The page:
Hundreds of orcs and nasty war machines are just the thing I thought about terrorising players with after reading Mongoose’s The Quintessential Fighter. The outcast god with a domain over undead, the Asphibyiex, lends itself straight to Encyclopaedia Arcane: Necromancy, Kharkus’s followers find themselves using special abilities straight out of Encyclopaedia Arcane: Demonology and all the pit fighting snuggles wonderfully into Gladiator – Sands of Death. That’s all a bit handy, unless, that is, you don’t have the books. I don’t think Skraag is highly dependant on it’s sister books, you can play with all most all of it without having any back up but there is a dependency issue. After all, you don’t really need a set of extra rules to imagine how orcish pit fights might progress. There are alternative suggestions for demonic powers if you don’t have Demonology but want to play with Kharkus. If you had to pick just one other backup book then I’d suggest Mongoose’s Necromancy book because although there are basic necromantic spells in the core rules the additional text provides the spells and background to play the Asphibyiex’s cult with the subtlety required.
There’s a decent collection of new rules in Skraag too. There are new spells with an orc mindset to them. “Extend Rage” allows you to mess around with Barbarian normal rage. Then there are the required magics to create the powerful lake zombie and the matching stats for the zombies. I liked the new feats too since they avoided the “even greater cleave!” and “greater than the previous cleave feat!” trap for orcish feats. You’re looking at feats that allow orcs to use their strength to bully others in bluff checks rather than any social wiles or the ability to scrounge out a living and life from almost nothing. I think all orcs should have the latter.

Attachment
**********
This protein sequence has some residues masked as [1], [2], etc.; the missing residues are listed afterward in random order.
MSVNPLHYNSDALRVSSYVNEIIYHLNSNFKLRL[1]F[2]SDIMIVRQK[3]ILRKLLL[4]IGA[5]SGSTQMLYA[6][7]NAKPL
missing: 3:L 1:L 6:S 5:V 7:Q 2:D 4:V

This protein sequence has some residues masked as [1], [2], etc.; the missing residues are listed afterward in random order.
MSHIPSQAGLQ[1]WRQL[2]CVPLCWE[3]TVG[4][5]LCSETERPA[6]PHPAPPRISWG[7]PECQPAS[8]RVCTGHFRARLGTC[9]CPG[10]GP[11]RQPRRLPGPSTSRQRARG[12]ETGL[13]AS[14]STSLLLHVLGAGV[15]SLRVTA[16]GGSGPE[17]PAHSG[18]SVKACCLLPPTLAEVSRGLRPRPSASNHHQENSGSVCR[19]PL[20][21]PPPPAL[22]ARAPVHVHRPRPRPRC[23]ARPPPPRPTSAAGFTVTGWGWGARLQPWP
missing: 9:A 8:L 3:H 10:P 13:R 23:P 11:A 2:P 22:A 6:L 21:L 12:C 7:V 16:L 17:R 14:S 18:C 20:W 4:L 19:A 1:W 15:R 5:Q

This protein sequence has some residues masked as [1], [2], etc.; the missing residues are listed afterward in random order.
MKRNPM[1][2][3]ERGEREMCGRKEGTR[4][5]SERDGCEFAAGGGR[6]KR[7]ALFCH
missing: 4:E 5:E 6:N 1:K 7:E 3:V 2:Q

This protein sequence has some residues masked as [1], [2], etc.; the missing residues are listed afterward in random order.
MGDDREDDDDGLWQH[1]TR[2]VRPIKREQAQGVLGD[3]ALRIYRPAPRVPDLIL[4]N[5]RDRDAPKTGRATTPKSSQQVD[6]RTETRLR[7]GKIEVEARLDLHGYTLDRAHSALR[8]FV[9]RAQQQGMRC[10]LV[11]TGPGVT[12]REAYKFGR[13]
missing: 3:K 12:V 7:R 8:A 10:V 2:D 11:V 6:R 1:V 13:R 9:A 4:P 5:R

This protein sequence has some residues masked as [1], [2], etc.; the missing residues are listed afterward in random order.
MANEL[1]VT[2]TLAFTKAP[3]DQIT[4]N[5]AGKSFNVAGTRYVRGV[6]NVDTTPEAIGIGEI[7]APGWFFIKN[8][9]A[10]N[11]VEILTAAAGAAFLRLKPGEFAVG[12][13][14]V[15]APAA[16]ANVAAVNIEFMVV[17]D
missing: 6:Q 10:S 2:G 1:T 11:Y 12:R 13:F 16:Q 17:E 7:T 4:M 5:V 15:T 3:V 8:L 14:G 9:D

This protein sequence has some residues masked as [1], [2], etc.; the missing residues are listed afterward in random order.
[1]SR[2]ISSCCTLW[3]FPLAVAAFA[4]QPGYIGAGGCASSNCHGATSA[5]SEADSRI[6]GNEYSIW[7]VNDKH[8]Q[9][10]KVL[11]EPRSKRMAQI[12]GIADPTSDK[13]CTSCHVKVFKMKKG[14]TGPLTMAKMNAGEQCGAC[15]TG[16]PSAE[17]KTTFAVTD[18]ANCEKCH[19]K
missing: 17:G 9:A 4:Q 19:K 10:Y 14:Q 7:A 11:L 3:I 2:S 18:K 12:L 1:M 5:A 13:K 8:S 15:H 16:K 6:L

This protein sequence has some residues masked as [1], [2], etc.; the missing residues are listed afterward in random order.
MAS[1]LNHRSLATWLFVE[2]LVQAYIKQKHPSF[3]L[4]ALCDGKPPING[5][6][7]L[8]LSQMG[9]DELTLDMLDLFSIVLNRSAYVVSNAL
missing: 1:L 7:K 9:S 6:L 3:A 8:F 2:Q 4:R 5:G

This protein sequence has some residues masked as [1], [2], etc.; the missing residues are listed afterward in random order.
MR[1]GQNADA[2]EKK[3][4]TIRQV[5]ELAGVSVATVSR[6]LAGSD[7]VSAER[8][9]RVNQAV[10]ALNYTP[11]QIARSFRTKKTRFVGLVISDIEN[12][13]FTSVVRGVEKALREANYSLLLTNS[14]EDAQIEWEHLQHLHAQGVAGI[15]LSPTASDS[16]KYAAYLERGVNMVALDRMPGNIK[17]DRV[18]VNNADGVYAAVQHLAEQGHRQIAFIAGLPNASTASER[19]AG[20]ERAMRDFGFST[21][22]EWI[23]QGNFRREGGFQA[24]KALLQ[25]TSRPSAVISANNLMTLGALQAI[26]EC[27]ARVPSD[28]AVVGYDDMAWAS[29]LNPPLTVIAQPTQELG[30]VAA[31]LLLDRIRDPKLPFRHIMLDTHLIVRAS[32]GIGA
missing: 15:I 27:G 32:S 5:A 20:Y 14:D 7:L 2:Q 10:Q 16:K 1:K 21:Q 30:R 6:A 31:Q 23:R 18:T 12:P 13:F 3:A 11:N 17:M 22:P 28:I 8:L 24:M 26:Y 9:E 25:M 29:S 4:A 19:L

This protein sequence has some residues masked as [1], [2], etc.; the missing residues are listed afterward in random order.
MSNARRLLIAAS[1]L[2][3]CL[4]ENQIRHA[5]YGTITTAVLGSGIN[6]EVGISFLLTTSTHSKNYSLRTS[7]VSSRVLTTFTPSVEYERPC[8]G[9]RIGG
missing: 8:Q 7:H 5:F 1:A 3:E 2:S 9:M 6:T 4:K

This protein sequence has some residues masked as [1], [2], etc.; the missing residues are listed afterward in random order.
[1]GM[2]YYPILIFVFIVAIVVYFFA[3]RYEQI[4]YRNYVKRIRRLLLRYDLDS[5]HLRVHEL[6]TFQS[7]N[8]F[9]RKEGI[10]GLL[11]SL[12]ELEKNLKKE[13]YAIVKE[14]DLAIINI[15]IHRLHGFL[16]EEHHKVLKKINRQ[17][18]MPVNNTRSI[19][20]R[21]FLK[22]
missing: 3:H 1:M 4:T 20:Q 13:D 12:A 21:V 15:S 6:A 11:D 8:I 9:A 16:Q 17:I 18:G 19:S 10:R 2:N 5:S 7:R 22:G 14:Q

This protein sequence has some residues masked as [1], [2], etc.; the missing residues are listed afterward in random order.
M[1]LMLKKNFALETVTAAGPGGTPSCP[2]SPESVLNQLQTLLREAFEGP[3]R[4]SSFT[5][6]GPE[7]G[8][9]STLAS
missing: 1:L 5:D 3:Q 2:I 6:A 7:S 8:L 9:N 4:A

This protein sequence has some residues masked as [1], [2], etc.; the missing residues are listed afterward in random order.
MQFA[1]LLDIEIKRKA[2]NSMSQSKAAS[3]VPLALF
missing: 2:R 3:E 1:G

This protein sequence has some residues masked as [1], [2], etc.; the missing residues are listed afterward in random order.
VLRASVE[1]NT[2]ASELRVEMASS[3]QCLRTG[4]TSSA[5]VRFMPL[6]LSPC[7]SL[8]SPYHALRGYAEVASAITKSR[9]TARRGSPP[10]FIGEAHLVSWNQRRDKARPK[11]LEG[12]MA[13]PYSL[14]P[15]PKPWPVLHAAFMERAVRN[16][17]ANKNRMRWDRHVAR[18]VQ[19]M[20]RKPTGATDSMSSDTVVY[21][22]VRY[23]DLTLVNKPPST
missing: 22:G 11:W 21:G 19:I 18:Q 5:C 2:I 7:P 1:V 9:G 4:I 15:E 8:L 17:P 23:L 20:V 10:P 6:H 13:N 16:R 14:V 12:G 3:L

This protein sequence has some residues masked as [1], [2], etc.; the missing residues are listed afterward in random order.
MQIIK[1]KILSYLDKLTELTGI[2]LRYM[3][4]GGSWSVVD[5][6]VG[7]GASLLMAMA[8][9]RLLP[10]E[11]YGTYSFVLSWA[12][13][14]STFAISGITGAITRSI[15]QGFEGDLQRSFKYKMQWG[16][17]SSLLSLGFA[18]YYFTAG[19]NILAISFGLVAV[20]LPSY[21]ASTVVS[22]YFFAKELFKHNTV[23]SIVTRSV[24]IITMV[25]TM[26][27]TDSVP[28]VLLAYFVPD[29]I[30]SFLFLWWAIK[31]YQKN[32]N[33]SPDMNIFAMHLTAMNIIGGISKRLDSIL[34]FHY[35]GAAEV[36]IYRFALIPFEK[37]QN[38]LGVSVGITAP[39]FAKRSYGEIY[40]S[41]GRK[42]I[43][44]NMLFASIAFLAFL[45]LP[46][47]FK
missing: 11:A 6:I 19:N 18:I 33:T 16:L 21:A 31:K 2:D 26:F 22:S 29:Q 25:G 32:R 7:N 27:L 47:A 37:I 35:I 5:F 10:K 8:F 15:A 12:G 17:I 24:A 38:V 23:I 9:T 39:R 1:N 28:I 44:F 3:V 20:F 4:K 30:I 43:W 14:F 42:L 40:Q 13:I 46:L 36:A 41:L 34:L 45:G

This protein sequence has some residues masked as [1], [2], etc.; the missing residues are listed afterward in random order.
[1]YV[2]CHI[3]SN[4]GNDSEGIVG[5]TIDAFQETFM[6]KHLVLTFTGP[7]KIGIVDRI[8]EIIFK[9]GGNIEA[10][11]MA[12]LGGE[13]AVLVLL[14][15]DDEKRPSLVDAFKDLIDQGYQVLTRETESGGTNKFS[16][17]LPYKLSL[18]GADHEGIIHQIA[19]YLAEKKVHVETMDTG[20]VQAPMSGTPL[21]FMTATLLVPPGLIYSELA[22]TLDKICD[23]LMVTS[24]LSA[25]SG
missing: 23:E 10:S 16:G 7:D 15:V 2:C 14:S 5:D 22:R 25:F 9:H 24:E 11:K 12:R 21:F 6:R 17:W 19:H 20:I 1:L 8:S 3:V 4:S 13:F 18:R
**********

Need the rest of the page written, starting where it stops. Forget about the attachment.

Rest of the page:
I think the idea of a “location” book works better than a pre-written adventure. Skraag’s designed so you can drop it into any campaign you want to run. That said; I’m a known sceptic when it comes to pre-written adventures (but have been proved wrong) and there’s simply so much packed into the City of Orcs that it’s hard to go wrong. The GM knows all the different groups in Skraag, how they react to one another, what their ambitions are and how they’re going to go about achieving them. What more do you want do you need for an adventure? As long as your players are sufficiently experienced to do without the “carrot and stick” approach of a linear dungeon crawl then you’ve got the important ingredients for a richly detailed (non linear) game. I was slightly disappointed at the sample adventure ideas at the back of the book. The obvious idea to play (or help) the dwarf Warriors of the Nine in their underground war against the orcs is there, however most of the other ideas deal with skirting around Skraag and finding sensible ways to take the orcs on. I don’t really think that makes best use of the wealth of information in the book. Skraag’s an ideal setting to try your luck at playing a party of half-orcs (or even orcs) as characters in an orc based setting – rather than being the half-orc in the human based setting. It’s a darn sight more tricky getting anything other than extremely high powered “hero” characters into the guts of Skraag which is why I was hoped the author would have some ideas.
The book’s well written, thought out and presented. That jumps up the rating by a notch. An example of this, I think, is the first couple of pages. You read through the history of Skraag as a naturally flowing story but that story just happens to be divided up into various meaningful sections. You can jump straight to the fury of the Maimed Lord or too notable authority figures.